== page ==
It’s a simple project, but one that would be a great way to teach students about interfacing with pumps and sensors, as well as the basics of control systems. [Michael] also notes that further work could involve interfacing multiple Micro:bits using their onboard wireless hardware. We’ve thus far seen the Micro:bit used for everything from handheld gaming to gumball delivery. Video after the break.

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From Zero To LED Cube In Less Than Seven Months

We know that LED video cubes are so last year, but that doesn’t mean we don’t still love to see them. Any project that incorporates over 24,000 LEDs is bound to be impressive, after all. But the more interesting bit about [Mike Cann]’s self-contained LED cube has more to do with the process he chose to get to the finished product.

There are two ways to approach a new project, especially when you’re new to hardware hacking like [Mike] is. One is to jump in with both feet and just see what happens, for good or for ill. The other is is to ease into it with a starter project, to find out where your limitations lay and work around them gradually. [Mike Cann] wisely chose the latter approach with his LED cube project, starting with an LED sand toy. The single 64 x 64 LED panel was a bit easier to work with, and got him up to speed on the care and feeding of such hardware, as well as the code needed to drive it. The video below tells the tale of scaling that project up by a factor of six to make the cube, a process that had its share of speedbumps. Everything ended up fitting together great, though, letting [Mike] get on to the software side. That’s where this project really shines — the smartphone app running the cube is really slick, and the animations are great.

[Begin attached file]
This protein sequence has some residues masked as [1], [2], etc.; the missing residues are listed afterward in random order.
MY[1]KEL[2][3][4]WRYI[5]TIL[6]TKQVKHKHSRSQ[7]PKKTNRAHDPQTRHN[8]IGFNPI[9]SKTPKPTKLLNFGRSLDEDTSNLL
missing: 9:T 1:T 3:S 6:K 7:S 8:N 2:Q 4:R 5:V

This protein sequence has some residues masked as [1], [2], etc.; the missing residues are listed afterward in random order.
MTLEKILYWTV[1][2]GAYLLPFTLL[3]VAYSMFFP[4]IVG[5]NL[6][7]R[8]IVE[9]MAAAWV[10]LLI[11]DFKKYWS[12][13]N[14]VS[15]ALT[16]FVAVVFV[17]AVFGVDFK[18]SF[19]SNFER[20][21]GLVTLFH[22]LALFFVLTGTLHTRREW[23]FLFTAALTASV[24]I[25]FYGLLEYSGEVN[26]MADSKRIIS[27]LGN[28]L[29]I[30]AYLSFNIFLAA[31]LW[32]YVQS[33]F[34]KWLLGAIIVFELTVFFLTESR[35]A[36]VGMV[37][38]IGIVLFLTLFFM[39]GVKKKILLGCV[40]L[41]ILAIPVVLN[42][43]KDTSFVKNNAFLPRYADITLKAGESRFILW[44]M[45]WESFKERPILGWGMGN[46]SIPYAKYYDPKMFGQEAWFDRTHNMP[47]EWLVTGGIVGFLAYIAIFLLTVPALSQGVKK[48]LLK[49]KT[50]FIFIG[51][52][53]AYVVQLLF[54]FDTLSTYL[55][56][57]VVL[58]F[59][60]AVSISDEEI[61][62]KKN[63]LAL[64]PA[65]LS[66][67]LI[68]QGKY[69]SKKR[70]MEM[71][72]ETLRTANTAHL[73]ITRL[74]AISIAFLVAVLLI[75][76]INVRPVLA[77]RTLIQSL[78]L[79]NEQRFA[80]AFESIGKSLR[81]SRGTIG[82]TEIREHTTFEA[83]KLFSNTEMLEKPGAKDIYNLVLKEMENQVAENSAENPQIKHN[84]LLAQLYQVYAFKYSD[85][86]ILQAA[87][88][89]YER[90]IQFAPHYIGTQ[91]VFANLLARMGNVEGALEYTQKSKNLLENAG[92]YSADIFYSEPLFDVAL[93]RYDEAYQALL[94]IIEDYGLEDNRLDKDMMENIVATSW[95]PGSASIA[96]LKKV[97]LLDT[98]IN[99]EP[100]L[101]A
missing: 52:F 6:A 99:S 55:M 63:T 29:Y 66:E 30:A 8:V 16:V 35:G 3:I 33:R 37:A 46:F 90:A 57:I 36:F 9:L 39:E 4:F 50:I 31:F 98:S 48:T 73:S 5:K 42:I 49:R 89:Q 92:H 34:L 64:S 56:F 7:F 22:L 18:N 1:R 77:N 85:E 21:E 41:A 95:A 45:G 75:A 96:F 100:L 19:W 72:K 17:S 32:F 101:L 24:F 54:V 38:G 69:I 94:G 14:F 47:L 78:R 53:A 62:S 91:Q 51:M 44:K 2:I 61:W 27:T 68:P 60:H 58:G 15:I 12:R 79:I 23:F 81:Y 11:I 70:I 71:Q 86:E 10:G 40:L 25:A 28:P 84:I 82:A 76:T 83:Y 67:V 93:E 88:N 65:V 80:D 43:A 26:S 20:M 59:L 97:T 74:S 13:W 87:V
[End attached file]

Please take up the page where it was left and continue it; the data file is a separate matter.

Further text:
There’s clearly room for new features on [Mike]’s cube, so here’s hoping he can carve out some time to make a great build even better. For inspiration he might want to check out this side-scrolling Castlevania cube, or perhaps read up on the finer points of OpenGL for LED cubes.

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RGB Lamp With Micro:Bit Powered Gesture Control

The Micro:bit is a very neat piece of hardware that, frankly, we don’t see enough of. Which made us all the more interested when [Manoj Nathwani] wrote in to tell us about the gorgeous 3D printed RGB LED lamp he created that uses the BBC-endorsed microcontroller to perform basic gesture detection. Purists will likely point out that an Arduino Pro Mini is tagging along to handle interfacing with the LEDs, but it’s still a good example of how quick you can get a project up and running with MicroPython on the Micro:bit.

[Manoj] used eight NeoPixel Sticks, a NeoPixel Ring, and a few scraps of perfboard to construct a three dimensional “bulb” to fill the void inside the printed diffuser. They’re chained together so all the elements appear as a single addressable strip, which made the rest of the project a bit easier to implement. It might not be pretty, but it gets the job done and it’s not like you’ll ever see it again once installed in the lamp anyway.